A 26-year-old nurse named Nina Pham is the health care worker at a Dallas hospital who tested positive for the Ebola virus after helping to treat a man who later died of the disease, her family told a Dallas radio station.

WFAA reported that Pham, a 2010 graduate of Texas Christian University’s nursing program, is the first person known to contract the deadly disease while in the United States.

She was infected while working as part of the team at Texas Health Presbyterian Hospital that treated Thomas Eric Duncan, a visitor from Liberia who became the first Ebola patient to die in America, officials have said.

Thomas Frieden, director of the Centers for Disease Control and Prevention, said today that Pham was “clinically stable.”

Frieden also apologized to hospital officials for widely quoted remarks yesterday that Pham’s infection resulted from a “breach of protocol.”

“I apologize if people thought I was criticizing the hospital,” Frieden said at a press conference. “And I feel awful that a health care worker became infected while helping an Ebola patient.”

>>> Commentary: Solution to Ebola in US Isn’t Banning Travel

The CDC chief also said the nation has to “rethink” how it confronts Ebola in light of the infection of Pham, who wore the required protective gear in treating Duncan.

Dallas County Judge Clay Jenkins told WFAA that Pham’s pet dog, a King Charles Spaniel, will not be killed. The judge, whose office is responsible for the county’s disaster and emergency preparedness told the radio station:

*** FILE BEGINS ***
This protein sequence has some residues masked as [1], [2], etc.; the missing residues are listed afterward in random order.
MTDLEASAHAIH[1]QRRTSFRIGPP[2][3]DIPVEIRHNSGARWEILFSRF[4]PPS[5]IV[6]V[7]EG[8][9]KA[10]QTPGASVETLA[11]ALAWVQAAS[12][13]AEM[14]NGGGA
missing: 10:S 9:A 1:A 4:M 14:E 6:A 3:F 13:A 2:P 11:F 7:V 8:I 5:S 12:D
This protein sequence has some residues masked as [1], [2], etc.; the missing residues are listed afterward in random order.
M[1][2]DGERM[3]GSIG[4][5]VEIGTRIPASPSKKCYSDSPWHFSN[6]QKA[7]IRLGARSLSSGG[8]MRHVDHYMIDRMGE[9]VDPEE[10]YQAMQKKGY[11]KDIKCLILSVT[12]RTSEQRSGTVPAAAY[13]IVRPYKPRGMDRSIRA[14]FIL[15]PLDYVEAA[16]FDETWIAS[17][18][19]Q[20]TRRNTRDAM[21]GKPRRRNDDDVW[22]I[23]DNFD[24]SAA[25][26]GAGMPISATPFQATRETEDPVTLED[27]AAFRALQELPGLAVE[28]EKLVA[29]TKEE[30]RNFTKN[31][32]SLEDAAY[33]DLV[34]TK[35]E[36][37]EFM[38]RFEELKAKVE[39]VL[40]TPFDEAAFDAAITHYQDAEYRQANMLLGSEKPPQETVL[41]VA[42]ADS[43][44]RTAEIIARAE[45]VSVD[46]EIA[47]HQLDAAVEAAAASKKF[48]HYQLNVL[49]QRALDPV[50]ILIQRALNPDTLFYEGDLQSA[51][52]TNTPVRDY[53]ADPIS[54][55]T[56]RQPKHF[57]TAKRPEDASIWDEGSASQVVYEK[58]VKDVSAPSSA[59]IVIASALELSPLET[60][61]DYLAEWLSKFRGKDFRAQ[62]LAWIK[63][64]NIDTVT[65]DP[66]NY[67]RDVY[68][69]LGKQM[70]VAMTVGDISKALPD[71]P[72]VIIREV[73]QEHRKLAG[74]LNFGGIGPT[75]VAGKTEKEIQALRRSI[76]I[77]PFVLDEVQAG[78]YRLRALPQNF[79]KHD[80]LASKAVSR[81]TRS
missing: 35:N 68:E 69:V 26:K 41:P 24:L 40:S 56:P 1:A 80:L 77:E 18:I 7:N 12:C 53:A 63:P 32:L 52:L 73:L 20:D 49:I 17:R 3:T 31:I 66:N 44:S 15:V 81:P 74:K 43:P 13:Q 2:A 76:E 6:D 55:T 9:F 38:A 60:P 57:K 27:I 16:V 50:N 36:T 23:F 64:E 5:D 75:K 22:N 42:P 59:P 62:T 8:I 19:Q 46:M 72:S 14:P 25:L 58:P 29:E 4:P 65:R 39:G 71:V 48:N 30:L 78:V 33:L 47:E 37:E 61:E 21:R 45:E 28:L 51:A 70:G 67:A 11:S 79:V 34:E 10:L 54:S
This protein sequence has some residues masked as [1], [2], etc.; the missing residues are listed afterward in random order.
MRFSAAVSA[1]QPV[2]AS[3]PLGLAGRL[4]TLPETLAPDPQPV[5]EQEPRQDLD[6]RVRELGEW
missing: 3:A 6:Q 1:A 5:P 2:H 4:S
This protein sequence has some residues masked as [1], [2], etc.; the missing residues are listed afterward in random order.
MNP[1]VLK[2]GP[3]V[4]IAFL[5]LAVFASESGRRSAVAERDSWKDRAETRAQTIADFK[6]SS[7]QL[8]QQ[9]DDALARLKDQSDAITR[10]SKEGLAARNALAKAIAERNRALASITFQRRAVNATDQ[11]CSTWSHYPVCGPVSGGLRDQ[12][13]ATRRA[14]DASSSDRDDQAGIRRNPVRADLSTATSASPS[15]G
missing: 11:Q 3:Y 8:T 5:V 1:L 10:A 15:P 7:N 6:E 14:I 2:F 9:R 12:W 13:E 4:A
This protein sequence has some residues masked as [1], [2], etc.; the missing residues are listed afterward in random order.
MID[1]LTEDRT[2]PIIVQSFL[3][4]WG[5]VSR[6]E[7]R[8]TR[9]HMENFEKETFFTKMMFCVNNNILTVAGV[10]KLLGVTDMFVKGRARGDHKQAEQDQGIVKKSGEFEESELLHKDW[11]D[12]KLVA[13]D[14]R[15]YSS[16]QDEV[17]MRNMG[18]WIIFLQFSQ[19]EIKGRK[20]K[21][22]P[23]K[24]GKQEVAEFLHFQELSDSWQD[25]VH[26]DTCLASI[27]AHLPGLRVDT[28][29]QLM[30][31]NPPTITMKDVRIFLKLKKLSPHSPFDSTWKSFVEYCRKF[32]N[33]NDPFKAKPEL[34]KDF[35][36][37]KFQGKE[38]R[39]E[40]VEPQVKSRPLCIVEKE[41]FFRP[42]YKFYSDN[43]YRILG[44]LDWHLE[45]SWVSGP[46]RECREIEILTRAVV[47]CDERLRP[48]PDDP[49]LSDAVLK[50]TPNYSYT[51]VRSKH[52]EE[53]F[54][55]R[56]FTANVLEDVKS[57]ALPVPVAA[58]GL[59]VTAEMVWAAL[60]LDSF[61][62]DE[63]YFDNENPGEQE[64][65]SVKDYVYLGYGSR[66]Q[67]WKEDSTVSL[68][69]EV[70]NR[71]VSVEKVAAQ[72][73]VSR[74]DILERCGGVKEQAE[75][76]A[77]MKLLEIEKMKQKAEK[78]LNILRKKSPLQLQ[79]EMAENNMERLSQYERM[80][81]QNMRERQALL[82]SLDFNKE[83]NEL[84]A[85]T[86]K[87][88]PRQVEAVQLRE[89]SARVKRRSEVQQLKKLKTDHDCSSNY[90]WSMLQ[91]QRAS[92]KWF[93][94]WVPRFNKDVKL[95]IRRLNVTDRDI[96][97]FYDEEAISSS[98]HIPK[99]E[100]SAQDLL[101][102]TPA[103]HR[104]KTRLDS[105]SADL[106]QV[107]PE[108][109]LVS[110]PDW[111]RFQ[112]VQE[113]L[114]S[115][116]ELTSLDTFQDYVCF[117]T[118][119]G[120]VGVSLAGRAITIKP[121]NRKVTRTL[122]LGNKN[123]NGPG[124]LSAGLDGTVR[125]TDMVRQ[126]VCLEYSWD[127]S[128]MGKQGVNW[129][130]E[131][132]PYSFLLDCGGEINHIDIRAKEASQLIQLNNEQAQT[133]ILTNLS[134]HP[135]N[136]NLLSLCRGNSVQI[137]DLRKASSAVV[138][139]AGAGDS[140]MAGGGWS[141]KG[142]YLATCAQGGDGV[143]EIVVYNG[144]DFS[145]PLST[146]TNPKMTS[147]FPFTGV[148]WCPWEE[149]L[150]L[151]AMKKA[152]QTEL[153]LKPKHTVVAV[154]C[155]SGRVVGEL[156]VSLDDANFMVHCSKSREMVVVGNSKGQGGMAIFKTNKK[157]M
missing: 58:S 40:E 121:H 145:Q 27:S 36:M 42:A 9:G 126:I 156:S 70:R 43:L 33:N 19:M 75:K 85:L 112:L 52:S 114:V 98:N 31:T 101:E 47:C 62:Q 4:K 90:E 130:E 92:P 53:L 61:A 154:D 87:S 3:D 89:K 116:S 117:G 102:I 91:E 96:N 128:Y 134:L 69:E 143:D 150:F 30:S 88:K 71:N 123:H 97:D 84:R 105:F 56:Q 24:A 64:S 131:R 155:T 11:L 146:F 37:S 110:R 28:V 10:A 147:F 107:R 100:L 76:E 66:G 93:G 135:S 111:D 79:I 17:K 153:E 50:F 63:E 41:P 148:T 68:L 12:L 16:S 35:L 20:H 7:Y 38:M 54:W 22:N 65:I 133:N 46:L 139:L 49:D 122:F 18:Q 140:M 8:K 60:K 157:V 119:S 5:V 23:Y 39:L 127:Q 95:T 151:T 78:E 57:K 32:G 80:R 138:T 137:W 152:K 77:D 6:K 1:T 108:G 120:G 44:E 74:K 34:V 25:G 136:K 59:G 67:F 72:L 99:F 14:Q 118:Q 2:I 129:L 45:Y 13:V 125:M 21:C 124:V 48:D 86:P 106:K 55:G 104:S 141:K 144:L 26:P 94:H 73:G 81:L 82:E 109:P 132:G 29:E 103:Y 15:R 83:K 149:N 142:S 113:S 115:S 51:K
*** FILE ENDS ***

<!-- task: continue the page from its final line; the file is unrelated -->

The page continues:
When I met with her parents, they said, ‘This dog is important to her, Judge; don’t let anything happen to the dog.’ If that dog has to be ‘The Boy in the Plastic Bubble,’ we’re going to take good care of that dog.

The nurse’s dog is locked inside her apartment under the care of Dallas Animal Services, the station reported.

CDC yesterday confirmed preliminary test results showing that the then-unidentified health worker has Ebola.

The patient was being kept in isolation at the hospital and “one close contact … is being monitored,” CDC said, adding that officials “remain confident that wider spread in the community can be prevented with proper public health measures.”